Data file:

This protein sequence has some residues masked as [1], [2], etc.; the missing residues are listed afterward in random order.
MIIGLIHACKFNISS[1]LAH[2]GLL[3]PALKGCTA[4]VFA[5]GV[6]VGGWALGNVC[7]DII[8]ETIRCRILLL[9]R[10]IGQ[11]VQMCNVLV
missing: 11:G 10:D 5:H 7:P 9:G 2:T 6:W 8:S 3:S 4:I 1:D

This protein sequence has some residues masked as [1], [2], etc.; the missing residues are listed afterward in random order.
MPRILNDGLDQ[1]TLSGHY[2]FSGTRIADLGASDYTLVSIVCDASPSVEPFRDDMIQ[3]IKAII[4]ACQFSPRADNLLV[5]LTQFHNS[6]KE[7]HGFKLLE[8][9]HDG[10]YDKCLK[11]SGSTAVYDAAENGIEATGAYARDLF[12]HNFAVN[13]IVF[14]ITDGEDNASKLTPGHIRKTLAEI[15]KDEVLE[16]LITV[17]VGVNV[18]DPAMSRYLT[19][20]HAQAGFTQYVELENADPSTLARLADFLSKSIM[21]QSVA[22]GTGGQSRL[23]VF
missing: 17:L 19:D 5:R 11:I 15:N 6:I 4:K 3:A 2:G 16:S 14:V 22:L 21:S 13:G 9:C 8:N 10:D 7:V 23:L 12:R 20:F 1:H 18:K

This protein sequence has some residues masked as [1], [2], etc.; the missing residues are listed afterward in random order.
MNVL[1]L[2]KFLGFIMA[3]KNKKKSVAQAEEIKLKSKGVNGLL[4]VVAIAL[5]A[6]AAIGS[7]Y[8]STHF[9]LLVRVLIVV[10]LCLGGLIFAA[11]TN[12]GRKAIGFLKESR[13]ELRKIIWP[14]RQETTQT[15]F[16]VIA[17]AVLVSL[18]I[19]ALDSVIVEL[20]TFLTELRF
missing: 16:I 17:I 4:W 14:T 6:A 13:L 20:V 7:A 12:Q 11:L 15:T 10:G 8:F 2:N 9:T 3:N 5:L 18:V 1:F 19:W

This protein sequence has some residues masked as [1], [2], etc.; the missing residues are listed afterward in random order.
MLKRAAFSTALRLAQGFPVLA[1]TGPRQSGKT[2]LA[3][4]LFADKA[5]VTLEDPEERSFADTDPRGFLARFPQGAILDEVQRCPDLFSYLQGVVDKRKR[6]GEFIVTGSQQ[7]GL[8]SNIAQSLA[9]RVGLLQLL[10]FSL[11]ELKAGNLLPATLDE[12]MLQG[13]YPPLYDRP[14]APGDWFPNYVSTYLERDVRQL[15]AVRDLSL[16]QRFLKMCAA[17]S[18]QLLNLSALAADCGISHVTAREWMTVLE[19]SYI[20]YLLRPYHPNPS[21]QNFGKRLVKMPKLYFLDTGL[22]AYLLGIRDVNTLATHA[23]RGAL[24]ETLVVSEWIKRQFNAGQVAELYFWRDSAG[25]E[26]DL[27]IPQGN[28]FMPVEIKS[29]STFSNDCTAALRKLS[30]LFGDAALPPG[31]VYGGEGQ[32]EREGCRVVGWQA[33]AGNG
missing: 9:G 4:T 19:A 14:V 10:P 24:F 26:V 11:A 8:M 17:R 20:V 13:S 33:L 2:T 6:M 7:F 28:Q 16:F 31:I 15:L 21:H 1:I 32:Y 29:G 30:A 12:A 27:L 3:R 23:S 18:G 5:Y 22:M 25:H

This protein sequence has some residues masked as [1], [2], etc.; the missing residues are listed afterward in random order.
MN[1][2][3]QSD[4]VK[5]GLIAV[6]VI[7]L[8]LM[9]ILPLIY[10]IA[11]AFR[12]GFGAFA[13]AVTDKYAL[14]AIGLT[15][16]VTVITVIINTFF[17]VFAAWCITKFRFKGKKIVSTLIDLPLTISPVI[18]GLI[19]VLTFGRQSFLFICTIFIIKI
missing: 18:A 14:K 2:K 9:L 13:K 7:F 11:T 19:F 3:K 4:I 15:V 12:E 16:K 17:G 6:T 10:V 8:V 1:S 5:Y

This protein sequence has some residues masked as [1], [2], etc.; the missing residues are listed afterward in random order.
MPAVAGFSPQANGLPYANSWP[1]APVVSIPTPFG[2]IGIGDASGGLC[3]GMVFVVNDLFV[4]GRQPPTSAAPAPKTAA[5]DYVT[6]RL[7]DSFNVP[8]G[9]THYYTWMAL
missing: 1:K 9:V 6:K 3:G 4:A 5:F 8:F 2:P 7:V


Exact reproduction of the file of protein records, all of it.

This protein sequence has some residues masked as [1], [2], etc.; the missing residues are listed afterward in random order.
MIIGLIHACKFNISS[1]LAH[2]GLL[3]PALKGCTA[4]VFA[5]GV[6]VGGWALGNVC[7]DII[8]ETIRCRILLL[9]R[10]IGQ[11]VQMCNVLV
missing: 11:G 10:D 5:H 7:P 9:G 2:T 6:W 8:S 3:S 4:I 1:D

This protein sequence has some residues masked as [1], [2], etc.; the missing residues are listed afterward in random order.
MPRILNDGLDQ[1]TLSGHY[2]FSGTRIADLGASDYTLVSIVCDASPSVEPFRDDMIQ[3]IKAII[4]ACQFSPRADNLLV[5]LTQFHNS[6]KE[7]HGFKLLE[8][9]HDG[10]YDKCLK[11]SGSTAVYDAAENGIEATGAYARDLF[12]HNFAVN[13]IVF[14]ITDGEDNASKLTPGHIRKTLAEI[15]KDEVLE[16]LITV[17]VGVNV[18]DPAMSRYLT[19][20]HAQAGFTQYVELENADPSTLARLADFLSKSIM[21]QSVA[22]GTGGQSRL[23]VF
missing: 17:L 19:D 5:R 11:I 15:N 6:I 4:K 3:A 2:G 16:S 14:V 22:L 21:S 13:G 9:C 8:N 10:D 7:V 23:L 12:R 20:F 1:H 18:K

This protein sequence has some residues masked as [1], [2], etc.; the missing residues are listed afterward in random order.
MNVL[1]L[2]KFLGFIMA[3]KNKKKSVAQAEEIKLKSKGVNGLL[4]VVAIAL[5]A[6]AAIGS[7]Y[8]STHF[9]LLVRVLIVV[10]LCLGGLIFAA[11]TN[12]GRKAIGFLKESR[13]ELRKIIWP[14]RQETTQT[15]F[16]VIA[17]AVLVSL[18]I[19]ALDSVIVEL[20]TFLTELRF
missing: 16:I 17:I 4:W 14:T 6:A 13:L 20:V 7:A 12:Q 11:L 15:T 10:G 8:F 2:N 9:T 3:N 5:L 18:V 1:F 19:W

This protein sequence has some residues masked as [1], [2], etc.; the missing residues are listed afterward in random order.
MLKRAAFSTALRLAQGFPVLA[1]TGPRQSGKT[2]LA[3][4]LFADKA[5]VTLEDPEERSFADTDPRGFLARFPQGAILDEVQRCPDLFSYLQGVVDKRKR[6]GEFIVTGSQQ[7]GL[8]SNIAQSLA[9]RVGLLQLL[10]FSL[11]ELKAGNLLPATLDE[12]MLQG[13]YPPLYDRP[14]APGDWFPNYVSTYLERDVRQL[15]AVRDLSL[16]QRFLKMCAA[17]S[18]QLLNLSALAADCGISHVTAREWMTVLE[19]SYI[20]YLLRPYHPNPS[21]QNFGKRLVKMPKLYFLDTGL[22]AYLLGIRDVNTLATHA[23]RGAL[24]ETLVVSEWIKRQFNAGQVAELYFWRDSAG[25]E[26]DL[27]IPQGN[28]FMPVEIKS[29]STFSNDCTAALRKLS[30]LFGDAALPPG[31]VYGGEGQ[32]EREGCRVVGWQA[33]AGNG
missing: 9:G 4:T 19:A 14:V 10:P 24:F 26:V 11:A 8:M 17:R 20:V 13:S 33:L 2:T 6:M 7:F 28:Q 16:F 31:I 15:L 21:H 1:I 32:Y 29:G 30:A 12:A 27:L 3:R 23:S 18:G 5:Y 22:M 25:H

This protein sequence has some residues masked as [1], [2], etc.; the missing residues are listed afterward in random order.
MN[1][2][3]QSD[4]VK[5]GLIAV[6]VI[7]L[8]LM[9]ILPLIY[10]IA[11]AFR[12]GFGAFA[13]AVTDKYAL[14]AIGLT[15][16]VTVITVIINTFF[17]VFAAWCITKFRFKGKKIVSTLIDLPLTISPVI[18]GLI[19]VLTFGRQSFLFICTIFIIKI
missing: 18:A 14:K 2:K 9:L 13:K 7:F 11:T 19:F 3:K 4:I 15:V 12:E 16:K 17:G 6:T 10:V 8:V 1:S 5:Y

This protein sequence has some residues masked as [1], [2], etc.; the missing residues are listed afterward in random order.
MPAVAGFSPQANGLPYANSWP[1]APVVSIPTPFG[2]IGIGDASGGLC[3]GMVFVVNDLFV[4]GRQPPTSAAPAPKTAA[5]DYVT[6]RL[7]DSFNVP[8]G[9]THYYTWMAL
missing: 1:K 9:V 6:K 3:G 4:A 5:F 8:F 2:P 7:V